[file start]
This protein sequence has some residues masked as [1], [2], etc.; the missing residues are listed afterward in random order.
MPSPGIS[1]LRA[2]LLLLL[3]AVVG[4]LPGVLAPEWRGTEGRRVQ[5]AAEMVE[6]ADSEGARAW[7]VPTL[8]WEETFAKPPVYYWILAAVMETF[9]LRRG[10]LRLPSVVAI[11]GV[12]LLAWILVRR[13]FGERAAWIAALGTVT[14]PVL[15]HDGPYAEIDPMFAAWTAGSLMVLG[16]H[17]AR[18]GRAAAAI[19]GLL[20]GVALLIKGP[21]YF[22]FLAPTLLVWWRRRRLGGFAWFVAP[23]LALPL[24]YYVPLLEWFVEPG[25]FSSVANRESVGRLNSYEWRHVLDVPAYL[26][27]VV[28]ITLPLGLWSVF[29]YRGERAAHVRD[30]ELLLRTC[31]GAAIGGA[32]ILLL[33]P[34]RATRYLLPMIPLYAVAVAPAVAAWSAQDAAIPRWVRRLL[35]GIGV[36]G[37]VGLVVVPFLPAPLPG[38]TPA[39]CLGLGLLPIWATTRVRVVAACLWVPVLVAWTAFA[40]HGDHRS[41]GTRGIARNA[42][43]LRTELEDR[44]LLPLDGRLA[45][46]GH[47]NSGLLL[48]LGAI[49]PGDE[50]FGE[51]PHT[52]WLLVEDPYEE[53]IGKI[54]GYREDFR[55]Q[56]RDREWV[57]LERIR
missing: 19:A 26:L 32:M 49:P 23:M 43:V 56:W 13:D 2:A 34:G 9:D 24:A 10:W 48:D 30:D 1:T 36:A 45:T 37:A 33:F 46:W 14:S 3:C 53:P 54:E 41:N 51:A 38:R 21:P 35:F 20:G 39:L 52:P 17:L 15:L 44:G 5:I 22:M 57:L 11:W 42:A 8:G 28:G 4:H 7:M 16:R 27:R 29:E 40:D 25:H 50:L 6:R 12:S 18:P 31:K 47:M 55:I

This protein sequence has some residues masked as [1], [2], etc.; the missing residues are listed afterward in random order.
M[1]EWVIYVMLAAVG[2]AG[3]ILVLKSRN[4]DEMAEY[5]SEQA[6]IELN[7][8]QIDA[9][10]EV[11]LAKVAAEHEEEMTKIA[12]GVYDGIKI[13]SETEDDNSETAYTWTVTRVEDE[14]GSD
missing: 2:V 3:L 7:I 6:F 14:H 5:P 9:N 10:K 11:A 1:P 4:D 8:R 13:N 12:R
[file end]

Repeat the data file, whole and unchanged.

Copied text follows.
This protein sequence has some residues masked as [1], [2], etc.; the missing residues are listed afterward in random order.
MPSPGIS[1]LRA[2]LLLLL[3]AVVG[4]LPGVLAPEWRGTEGRRVQ[5]AAEMVE[6]ADSEGARAW[7]VPTL[8]WEETFAKPPVYYWILAAVMETF[9]LRRG[10]LRLPSVVAI[11]GV[12]LLAWILVRR[13]FGERAAWIAALGTVT[14]PVL[15]HDGPYAEIDPMFAAWTAGSLMVLG[16]H[17]AR[18]GRAAAAI[19]GLL[20]GVALLIKGP[21]YF[22]FLAPTLLVWWRRRRLGGFAWFVAP[23]LALPL[24]YYVPLLEWFVEPG[25]FSSVANRESVGRLNSYEWRHVLDVPAYL[26][27]VV[28]ITLPLGLWSVF[29]YRGERAAHVRD[30]ELLLRTC[31]GAAIGGA[32]ILLL[33]P[34]RATRYLLPMIPLYAVAVAPAVAAWSAQDAAIPRWVRRLL[35]GIGV[36]G[37]VGLVVVPFLPAPLPG[38]TPA[39]CLGLGLLPIWATTRVRVVAACLWVPVLVAWTAFA[40]HGDHRS[41]GTRGIARNA[42][43]LRTELEDR[44]LLPLDGRLA[45][46]GH[47]NSGLLL[48]LGAI[49]PGDE[50]FGE[51]PHT[52]WLLVEDPYEE[53]IGKI[54]GYREDFR[55]Q[56]RDREWV[57]LERIR
missing: 19:A 26:L 32:M 49:P 23:M 43:V 56:W 13:D 2:A 34:G 9:D 24:A 10:W 48:D 30:D 1:T 36:A 45:T 37:A 33:F 46:W 14:S 3:C 53:P 54:E 41:N 51:A 38:R 21:P 35:F 20:G 39:L 52:P 17:L 15:L 44:G 5:I 22:M 57:L 11:W 42:A 8:G 28:G 4:H 7:M 16:R 27:R 29:E 40:D 25:H 50:L 6:R 12:S 18:P 31:K 47:M 55:I

This protein sequence has some residues masked as [1], [2], etc.; the missing residues are listed afterward in random order.
M[1]EWVIYVMLAAVG[2]AG[3]ILVLKSRN[4]DEMAEY[5]SEQA[6]IELN[7][8]QIDA[9][10]EV[11]LAKVAAEHEEEMTKIA[12]GVYDGIKI[13]SETEDDNSETAYTWTVTRVEDE[14]GSD
missing: 2:V 3:L 7:I 6:F 14:H 5:P 9:N 10:K 11:A 1:P 4:D 8:R 13:N 12:R